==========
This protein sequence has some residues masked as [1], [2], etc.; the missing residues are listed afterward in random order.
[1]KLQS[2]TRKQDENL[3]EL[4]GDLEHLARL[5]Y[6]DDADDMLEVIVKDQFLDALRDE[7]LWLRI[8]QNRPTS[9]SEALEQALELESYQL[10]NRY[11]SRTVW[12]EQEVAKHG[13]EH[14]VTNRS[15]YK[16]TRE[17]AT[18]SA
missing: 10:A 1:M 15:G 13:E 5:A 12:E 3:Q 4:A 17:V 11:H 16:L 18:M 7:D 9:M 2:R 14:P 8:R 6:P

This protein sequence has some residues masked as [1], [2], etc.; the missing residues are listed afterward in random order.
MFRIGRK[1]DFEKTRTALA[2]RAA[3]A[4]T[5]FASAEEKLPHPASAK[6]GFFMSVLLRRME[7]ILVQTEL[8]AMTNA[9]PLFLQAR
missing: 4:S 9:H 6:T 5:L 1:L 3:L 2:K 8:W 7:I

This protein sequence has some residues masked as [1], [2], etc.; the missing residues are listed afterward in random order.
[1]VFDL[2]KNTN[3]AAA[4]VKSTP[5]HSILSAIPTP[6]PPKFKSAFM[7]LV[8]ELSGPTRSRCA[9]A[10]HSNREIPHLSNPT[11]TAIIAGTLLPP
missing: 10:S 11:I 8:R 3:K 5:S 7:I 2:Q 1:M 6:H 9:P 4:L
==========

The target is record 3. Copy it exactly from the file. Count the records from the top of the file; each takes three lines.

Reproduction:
This protein sequence has some residues masked as [1], [2], etc.; the missing residues are listed afterward in random order.
[1]VFDL[2]KNTN[3]AAA[4]VKSTP[5]HSILSAIPTP[6]PPKFKSAFM[7]LV[8]ELSGPTRSRCA[9]A[10]HSNREIPHLSNPT[11]TAIIAGTLLPP
missing: 10:S 11:I 8:R 3:K 5:S 7:I 2:Q 1:M 6:H 9:P 4:L